Annie offers three different levels of donation-based community you can get involved in by contributing your choice of $1, $3, or $7, depending on what you would like to see. This is a great way to support her work! The top-tier community level features her newsletter, advance notice of her live events, transcripts to all live events (including past ones), and an even more unfiltered look at her writing. All community levels come with bonuses, such as stickers and free chapters of her book. Annie also sells shirts and stickers in her shop.

Temple Grandin is one of the world’s most accomplished and well-known Autistic adults. She holds a PhD and is currently a professor of Animal Science at Colorado State University. She is a prominent author and speaker on both Autism and animal behavior. She has written books such as Navigating Autism: 9 Mindsets for Helping Kids on the Spectrum and the national bestseller Thinking in Pictures. Her website offers articles, webinars, and a page where you can find all her books.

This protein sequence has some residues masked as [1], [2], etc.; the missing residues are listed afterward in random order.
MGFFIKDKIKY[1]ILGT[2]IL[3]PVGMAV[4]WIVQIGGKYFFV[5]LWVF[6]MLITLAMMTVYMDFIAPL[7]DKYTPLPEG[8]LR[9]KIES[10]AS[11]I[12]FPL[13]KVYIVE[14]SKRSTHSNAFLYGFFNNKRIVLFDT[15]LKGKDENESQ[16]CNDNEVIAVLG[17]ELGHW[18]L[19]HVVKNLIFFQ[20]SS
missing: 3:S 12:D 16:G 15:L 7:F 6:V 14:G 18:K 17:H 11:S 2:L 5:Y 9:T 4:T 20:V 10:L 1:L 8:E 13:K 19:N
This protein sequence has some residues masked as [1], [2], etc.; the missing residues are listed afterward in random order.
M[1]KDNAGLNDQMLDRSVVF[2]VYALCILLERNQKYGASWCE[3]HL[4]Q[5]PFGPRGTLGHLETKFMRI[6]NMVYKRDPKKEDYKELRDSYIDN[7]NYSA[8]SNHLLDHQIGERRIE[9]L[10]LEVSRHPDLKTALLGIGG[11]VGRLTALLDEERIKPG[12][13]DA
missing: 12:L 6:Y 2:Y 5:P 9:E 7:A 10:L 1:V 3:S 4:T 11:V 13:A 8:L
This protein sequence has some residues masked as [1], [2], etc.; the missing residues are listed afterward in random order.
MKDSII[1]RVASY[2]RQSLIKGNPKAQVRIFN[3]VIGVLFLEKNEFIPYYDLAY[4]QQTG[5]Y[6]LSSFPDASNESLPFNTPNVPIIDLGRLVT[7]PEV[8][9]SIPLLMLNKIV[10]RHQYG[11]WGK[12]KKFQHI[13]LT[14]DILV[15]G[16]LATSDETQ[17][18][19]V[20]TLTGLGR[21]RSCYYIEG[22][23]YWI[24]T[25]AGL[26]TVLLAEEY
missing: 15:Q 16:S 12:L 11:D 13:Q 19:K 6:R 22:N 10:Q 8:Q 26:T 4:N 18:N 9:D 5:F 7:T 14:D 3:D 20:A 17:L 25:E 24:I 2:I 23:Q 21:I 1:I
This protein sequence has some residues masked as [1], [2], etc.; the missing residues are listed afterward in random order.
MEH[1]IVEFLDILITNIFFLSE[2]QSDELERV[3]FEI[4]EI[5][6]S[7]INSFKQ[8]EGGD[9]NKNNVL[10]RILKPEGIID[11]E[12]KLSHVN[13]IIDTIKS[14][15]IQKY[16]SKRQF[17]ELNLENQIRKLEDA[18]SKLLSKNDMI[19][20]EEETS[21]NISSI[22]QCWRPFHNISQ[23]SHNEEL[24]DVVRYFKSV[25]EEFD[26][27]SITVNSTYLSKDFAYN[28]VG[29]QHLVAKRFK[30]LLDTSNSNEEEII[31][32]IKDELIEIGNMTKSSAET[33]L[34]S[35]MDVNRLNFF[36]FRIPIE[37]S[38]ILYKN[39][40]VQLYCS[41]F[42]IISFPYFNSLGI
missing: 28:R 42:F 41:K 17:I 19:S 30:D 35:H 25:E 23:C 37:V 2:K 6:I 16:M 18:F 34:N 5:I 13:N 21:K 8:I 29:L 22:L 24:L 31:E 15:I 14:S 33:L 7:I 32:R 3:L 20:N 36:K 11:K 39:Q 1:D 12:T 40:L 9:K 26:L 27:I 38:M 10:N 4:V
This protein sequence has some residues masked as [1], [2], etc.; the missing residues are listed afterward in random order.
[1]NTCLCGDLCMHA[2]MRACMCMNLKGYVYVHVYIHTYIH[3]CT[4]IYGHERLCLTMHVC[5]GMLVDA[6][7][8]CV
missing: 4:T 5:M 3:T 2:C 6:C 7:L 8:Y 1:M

Recommended Communities and More

Joining communities is beneficial as you can offer help to others as well as receive help and friendship, rather than reading information from a static page. Both are great and serve their own purposes, but if you’re seeking to become more involved and active in your communities and want the interaction, here are some great Facebook pages, communities, podcasts, and YouTube channels that will keep you learning and communicating:

In Closing

On behalf of all of us at Waypoints, thank you, Lauren, for these fantastic recommendations! Amongst this variety of multimedia options for audiences of all kinds, you will surely find something to suit your needs. In addition to these valuable resources, I hope readers will also check out Lauren’s website, The Autistic Behavior Tech, and her Facebook page at this link.

Related Articles

Get in Touch With Waypoints

Whether you’re looking for diagnostic testing, one-on-one in-home ABA therapy and skill-building resources, or simply want to learn more about our unique approach, please don’t hesitate to reach out! (We love getting mail.)

This field is for validation purposes and should be left unchanged.